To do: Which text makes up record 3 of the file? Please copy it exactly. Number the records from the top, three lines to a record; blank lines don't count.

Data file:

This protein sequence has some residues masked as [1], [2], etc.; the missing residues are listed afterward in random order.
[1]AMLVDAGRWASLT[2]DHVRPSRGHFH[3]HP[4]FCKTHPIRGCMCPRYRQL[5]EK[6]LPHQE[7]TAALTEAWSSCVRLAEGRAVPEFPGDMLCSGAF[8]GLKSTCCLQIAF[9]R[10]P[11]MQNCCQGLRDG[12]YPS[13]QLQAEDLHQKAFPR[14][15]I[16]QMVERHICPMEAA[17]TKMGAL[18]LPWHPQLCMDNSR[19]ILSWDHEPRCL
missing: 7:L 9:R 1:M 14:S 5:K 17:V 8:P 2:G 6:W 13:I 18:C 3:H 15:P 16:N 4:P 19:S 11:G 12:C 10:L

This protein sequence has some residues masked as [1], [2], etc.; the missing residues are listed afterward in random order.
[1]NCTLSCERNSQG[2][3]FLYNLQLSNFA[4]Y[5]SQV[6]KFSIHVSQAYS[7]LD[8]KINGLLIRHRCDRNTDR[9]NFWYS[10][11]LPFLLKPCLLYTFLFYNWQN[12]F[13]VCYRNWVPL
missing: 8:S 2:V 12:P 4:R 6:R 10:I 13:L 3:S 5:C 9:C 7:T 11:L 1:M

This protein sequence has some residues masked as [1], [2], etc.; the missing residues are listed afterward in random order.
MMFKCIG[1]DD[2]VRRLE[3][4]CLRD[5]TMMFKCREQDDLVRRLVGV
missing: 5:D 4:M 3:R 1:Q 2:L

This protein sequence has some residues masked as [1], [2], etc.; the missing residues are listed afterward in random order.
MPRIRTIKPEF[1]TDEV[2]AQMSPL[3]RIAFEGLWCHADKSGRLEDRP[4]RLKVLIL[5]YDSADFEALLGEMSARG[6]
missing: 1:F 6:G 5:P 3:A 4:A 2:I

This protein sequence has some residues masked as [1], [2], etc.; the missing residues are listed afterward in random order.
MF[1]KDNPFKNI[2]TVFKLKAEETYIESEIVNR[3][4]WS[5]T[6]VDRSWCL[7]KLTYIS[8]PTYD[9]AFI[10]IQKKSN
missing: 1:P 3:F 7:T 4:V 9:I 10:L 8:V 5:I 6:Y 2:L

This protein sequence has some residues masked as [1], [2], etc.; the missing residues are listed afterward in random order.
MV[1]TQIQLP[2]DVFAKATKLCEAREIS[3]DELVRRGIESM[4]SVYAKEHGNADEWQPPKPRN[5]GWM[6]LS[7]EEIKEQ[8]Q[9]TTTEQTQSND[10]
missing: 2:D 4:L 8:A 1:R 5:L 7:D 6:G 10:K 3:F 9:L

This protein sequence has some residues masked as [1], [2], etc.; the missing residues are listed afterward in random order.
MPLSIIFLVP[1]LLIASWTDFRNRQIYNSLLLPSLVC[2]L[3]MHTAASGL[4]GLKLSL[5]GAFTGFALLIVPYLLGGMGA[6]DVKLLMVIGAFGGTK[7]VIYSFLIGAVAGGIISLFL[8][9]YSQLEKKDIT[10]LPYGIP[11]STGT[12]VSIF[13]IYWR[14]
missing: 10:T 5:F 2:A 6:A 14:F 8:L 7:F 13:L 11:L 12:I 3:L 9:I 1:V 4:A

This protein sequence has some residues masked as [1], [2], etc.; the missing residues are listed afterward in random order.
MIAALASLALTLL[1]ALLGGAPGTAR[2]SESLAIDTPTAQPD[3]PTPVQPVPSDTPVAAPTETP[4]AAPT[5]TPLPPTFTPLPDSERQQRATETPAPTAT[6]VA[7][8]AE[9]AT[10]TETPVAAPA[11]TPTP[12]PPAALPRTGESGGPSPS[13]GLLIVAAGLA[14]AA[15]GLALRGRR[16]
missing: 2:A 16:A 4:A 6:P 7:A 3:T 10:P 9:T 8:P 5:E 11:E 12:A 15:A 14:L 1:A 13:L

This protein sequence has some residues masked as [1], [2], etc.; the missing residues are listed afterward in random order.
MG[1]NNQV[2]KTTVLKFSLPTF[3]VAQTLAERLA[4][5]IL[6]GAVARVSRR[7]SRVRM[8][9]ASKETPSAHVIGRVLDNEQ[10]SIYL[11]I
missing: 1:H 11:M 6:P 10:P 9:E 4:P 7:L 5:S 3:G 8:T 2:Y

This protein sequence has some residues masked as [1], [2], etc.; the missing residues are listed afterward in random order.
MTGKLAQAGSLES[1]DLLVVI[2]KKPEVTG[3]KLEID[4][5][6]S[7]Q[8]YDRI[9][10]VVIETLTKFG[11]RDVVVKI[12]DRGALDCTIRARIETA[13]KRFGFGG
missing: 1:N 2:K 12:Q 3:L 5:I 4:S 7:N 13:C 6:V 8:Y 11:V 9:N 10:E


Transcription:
This protein sequence has some residues masked as [1], [2], etc.; the missing residues are listed afterward in random order.
MMFKCIG[1]DD[2]VRRLE[3][4]CLRD[5]TMMFKCREQDDLVRRLVGV
missing: 5:D 4:M 3:R 1:Q 2:L